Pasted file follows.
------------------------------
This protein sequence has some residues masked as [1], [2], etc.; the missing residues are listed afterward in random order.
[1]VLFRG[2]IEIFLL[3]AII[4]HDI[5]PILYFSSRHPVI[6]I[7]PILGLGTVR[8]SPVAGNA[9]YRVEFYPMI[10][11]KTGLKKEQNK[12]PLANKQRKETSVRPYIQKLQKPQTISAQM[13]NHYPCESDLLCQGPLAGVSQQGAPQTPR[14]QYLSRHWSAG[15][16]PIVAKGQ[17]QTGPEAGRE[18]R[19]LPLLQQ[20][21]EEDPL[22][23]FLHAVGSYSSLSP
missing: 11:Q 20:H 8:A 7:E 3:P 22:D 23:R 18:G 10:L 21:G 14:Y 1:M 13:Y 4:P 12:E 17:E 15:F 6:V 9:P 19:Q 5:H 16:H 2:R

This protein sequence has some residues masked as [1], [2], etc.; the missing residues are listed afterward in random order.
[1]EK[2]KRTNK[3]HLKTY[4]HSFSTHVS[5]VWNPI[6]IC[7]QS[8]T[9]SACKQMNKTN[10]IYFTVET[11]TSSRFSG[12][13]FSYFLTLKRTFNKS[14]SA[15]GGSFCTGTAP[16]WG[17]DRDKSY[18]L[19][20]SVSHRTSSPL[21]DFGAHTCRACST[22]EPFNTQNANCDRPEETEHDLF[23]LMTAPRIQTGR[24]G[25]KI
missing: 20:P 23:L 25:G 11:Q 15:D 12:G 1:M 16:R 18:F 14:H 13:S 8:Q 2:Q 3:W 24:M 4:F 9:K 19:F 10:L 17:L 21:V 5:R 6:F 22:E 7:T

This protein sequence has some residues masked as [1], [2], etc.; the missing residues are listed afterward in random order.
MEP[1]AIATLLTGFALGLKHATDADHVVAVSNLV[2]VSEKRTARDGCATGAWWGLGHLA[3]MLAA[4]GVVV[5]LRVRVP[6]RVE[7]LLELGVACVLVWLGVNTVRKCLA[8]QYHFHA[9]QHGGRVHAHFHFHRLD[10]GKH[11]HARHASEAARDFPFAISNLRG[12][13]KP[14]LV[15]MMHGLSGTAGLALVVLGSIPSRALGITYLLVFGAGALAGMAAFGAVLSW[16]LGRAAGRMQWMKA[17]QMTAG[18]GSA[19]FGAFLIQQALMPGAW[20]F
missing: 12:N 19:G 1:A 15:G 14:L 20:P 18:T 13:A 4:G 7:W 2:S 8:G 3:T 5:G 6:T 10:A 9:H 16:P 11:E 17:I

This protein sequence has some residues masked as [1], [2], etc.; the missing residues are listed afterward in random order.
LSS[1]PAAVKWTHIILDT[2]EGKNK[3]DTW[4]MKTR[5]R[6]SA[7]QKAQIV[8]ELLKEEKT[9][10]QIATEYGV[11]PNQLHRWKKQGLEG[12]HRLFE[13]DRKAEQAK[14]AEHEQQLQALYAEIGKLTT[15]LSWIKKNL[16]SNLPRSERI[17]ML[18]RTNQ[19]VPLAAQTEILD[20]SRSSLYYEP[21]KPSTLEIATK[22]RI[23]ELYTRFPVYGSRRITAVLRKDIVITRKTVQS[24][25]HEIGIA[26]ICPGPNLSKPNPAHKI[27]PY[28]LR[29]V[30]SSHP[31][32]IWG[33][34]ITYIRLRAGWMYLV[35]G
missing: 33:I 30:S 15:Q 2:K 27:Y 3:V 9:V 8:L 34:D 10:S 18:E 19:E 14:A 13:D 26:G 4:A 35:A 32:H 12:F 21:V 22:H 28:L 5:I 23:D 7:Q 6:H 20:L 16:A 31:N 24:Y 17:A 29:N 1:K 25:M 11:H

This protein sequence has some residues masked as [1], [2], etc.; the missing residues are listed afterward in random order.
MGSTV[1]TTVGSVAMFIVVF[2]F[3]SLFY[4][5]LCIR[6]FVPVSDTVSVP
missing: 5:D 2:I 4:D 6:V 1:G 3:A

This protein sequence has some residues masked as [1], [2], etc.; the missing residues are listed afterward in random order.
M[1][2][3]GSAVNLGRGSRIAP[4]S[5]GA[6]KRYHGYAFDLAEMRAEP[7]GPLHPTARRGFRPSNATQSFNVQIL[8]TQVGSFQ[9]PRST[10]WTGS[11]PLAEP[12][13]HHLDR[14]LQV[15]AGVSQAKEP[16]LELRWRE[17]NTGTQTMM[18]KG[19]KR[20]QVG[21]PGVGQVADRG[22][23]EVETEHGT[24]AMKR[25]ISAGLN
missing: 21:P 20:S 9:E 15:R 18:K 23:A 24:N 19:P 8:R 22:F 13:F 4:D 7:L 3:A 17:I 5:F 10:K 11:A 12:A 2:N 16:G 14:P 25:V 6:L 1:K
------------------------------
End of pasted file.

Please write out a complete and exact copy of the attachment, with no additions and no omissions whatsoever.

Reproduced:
This protein sequence has some residues masked as [1], [2], etc.; the missing residues are listed afterward in random order.
[1]VLFRG[2]IEIFLL[3]AII[4]HDI[5]PILYFSSRHPVI[6]I[7]PILGLGTVR[8]SPVAGNA[9]YRVEFYPMI[10][11]KTGLKKEQNK[12]PLANKQRKETSVRPYIQKLQKPQTISAQM[13]NHYPCESDLLCQGPLAGVSQQGAPQTPR[14]QYLSRHWSAG[15][16]PIVAKGQ[17]QTGPEAGRE[18]R[19]LPLLQQ[20][21]EEDPL[22][23]FLHAVGSYSSLSP
missing: 11:Q 20:H 8:A 7:E 3:P 22:D 23:R 18:G 10:L 21:G 14:Y 1:M 13:Y 4:P 12:E 17:E 15:F 6:V 9:P 19:Q 5:H 16:H 2:R

This protein sequence has some residues masked as [1], [2], etc.; the missing residues are listed afterward in random order.
[1]EK[2]KRTNK[3]HLKTY[4]HSFSTHVS[5]VWNPI[6]IC[7]QS[8]T[9]SACKQMNKTN[10]IYFTVET[11]TSSRFSG[12][13]FSYFLTLKRTFNKS[14]SA[15]GGSFCTGTAP[16]WG[17]DRDKSY[18]L[19][20]SVSHRTSSPL[21]DFGAHTCRACST[22]EPFNTQNANCDRPEETEHDLF[23]LMTAPRIQTGR[24]G[25]KI
missing: 20:P 23:L 25:G 11:Q 15:D 12:G 1:M 16:R 18:F 14:H 13:S 8:Q 2:Q 3:W 24:M 4:F 9:K 19:F 10:L 17:L 21:V 5:R 6:F 22:E 7:T

This protein sequence has some residues masked as [1], [2], etc.; the missing residues are listed afterward in random order.
MEP[1]AIATLLTGFALGLKHATDADHVVAVSNLV[2]VSEKRTARDGCATGAWWGLGHLA[3]MLAA[4]GVVV[5]LRVRVP[6]RVE[7]LLELGVACVLVWLGVNTVRKCLA[8]QYHFHA[9]QHGGRVHAHFHFHRLD[10]GKH[11]HARHASEAARDFPFAISNLRG[12][13]KP[14]LV[15]MMHGLSGTAGLALVVLGSIPSRALGITYLLVFGAGALAGMAAFGAVLSW[16]LGRAAGRMQWMKA[17]QMTAG[18]GSA[19]FGAFLIQQALMPGAW[20]F
missing: 12:N 19:G 1:A 15:G 14:L 20:P 18:T 13:A 4:G 7:W 2:S 8:G 3:T 5:G 6:T 10:A 9:H 16:P 11:E 17:I

This protein sequence has some residues masked as [1], [2], etc.; the missing residues are listed afterward in random order.
LSS[1]PAAVKWTHIILDT[2]EGKNK[3]DTW[4]MKTR[5]R[6]SA[7]QKAQIV[8]ELLKEEKT[9][10]QIATEYGV[11]PNQLHRWKKQGLEG[12]HRLFE[13]DRKAEQAK[14]AEHEQQLQALYAEIGKLTT[15]LSWIKKNL[16]SNLPRSERI[17]ML[18]RTNQ[19]VPLAAQTEILD[20]SRSSLYYEP[21]KPSTLEIATK[22]RI[23]ELYTRFPVYGSRRITAVLRKDIVITRKTVQS[24][25]HEIGIA[26]ICPGPNLSKPNPAHKI[27]PY[28]LR[29]V[30]SSHP[31][32]IWG[33][34]ITYIRLRAGWMYLV[35]G
missing: 33:I 30:S 15:Q 2:K 27:Y 3:V 9:V 8:L 34:D 10:S 18:E 19:E 14:A 13:D 26:G 4:A 35:A 32:H 12:F 21:V 22:H 28:L 5:I 23:D 7:Q 6:H 20:L 16:A 31:N 24:Y 17:A 29:N 1:K 25:M 11:H

This protein sequence has some residues masked as [1], [2], etc.; the missing residues are listed afterward in random order.
MGSTV[1]TTVGSVAMFIVVF[2]F[3]SLFY[4][5]LCIR[6]FVPVSDTVSVP
missing: 5:D 2:I 4:D 6:V 1:G 3:A

This protein sequence has some residues masked as [1], [2], etc.; the missing residues are listed afterward in random order.
M[1][2][3]GSAVNLGRGSRIAP[4]S[5]GA[6]KRYHGYAFDLAEMRAEP[7]GPLHPTARRGFRPSNATQSFNVQIL[8]TQVGSFQ[9]PRST[10]WTGS[11]PLAEP[12][13]HHLDR[14]LQV[15]AGVSQAKEP[16]LELRWRE[17]NTGTQTMM[18]KG[19]KR[20]QVG[21]PGVGQVADRG[22][23]EVETEHGT[24]AMKR[25]ISAGLN
missing: 21:P 20:S 9:E 15:R 18:K 23:A 24:N 19:P 8:R 22:F 13:F 4:D 7:L 3:A 17:I 5:F 10:K 11:A 12:A 2:N 16:G 14:P 25:V 6:L 1:K